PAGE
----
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    $\begingroup$ That's like saying that until 1% of your energy is generated from nuclear fusion, nuclear fusion energy has not been taken seriously on any level ...in spite of multi-billion projects like ITER. I hope we can act not like we have an agenda to push, and instead focus on the physics of the question I asked. $\endgroup$ – Will Sep 19 '15 at 2:48

It's a good idea. The basic reason no one's done it is that diamagnets are 4-5 orders of magnitude smaller permeability. Added to which, if you have a superconducting set up you can get a superconducting magnet which is multiples stronger than a permanent magnet.

The set up you show would probably need to be ~1000 times higher to work. Maybe in space though. But then again spinning stuff in space might not be the best idea...

  • $\begingroup$ +1, because I agree that structurally the engineering allowances are bound to be quite strict. Still, by placing the diamagnetic enclosure in very close proximity to the rotating ferromagnets (the remarkably strong neodymium "rare earth" variety), and by keeping the external ferromagnets at maximum distance to allow for minimal field line curvature, I --intuitively at least-- expect this to be a doable proposition. The presence of a stabilizing gyroscopic effect could be a nice bonus too. $\endgroup$ – Will Sep 20 '15 at 2:58

Diamagnetic forces are too weak at room temperature to provide adequate levitation/stabilization of flywheels that weigh more than a few grams. Nice for demos of floating pyrolytic graphite flakes between bismuth blocks, but not interesting from the viewpoint of practical energy storage.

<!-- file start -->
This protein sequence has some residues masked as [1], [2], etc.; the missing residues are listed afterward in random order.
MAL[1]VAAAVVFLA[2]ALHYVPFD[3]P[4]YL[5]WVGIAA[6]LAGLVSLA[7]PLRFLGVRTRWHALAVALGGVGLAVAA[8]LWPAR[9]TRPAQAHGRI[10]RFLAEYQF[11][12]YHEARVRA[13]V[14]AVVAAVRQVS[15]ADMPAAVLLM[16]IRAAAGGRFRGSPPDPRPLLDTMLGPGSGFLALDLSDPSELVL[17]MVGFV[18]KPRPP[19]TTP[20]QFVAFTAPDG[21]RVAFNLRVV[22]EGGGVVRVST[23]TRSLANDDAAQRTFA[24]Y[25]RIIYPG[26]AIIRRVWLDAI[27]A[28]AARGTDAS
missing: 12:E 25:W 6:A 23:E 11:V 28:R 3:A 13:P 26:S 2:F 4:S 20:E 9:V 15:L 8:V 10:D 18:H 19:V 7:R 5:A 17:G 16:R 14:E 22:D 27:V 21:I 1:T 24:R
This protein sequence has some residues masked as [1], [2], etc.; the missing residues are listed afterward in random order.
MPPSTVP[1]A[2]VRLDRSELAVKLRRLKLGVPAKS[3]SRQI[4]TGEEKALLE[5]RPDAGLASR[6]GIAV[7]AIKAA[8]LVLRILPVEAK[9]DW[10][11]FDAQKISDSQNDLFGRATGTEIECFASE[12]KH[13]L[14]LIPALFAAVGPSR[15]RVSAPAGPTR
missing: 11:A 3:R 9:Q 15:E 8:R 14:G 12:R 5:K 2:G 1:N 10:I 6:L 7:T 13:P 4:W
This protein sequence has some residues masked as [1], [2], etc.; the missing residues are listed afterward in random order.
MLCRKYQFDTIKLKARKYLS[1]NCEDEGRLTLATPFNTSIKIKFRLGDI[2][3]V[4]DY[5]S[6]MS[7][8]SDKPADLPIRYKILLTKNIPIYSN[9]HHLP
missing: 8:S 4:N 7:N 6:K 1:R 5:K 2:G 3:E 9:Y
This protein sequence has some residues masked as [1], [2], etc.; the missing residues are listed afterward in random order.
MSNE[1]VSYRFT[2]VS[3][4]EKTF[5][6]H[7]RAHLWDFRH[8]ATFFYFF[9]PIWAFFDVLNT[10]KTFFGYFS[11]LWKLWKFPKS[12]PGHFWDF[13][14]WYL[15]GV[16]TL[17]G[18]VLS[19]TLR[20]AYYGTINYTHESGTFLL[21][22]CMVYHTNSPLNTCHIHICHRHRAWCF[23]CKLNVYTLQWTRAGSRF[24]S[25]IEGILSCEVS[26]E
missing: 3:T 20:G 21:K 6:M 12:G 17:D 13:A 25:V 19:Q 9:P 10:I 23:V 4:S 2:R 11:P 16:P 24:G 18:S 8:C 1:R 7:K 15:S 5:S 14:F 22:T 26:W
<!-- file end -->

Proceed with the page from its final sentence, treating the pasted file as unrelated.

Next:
The only exception to this is superconductors, which are basically materials with infinite diamagnetic constants when in superconducting mode. Boeing has been doing flywheels with HTS bearings for over a decade. The news release on the RTRI 100kWhr/300kW flywheel is interesting. It, too, uses superconductive bearings. For installations that can afford the costs of continuously operated cryocoolers to keep the bearings in superconduction, the technology works well.

  • $\begingroup$ The diamagnets do not provide any of the forces needed to lift the rotor: that's the job of the permanent magnets (the red and green cylinders in my illustration). The purpose of the diamagnetic material is merely to turn an unstable equilibrium into a stable equilibrium. Given a high-precision installation, the net forces that the diamagnets need to counteract are tiny (you could visualize it as a very gentle gradient near the summit of a hill of field lines). In any case, your claim that the diamagnetic forces are too weak needs to be backed up with some science for me to take it seriously. $\endgroup$ – Will Sep 19 '15 at 23:23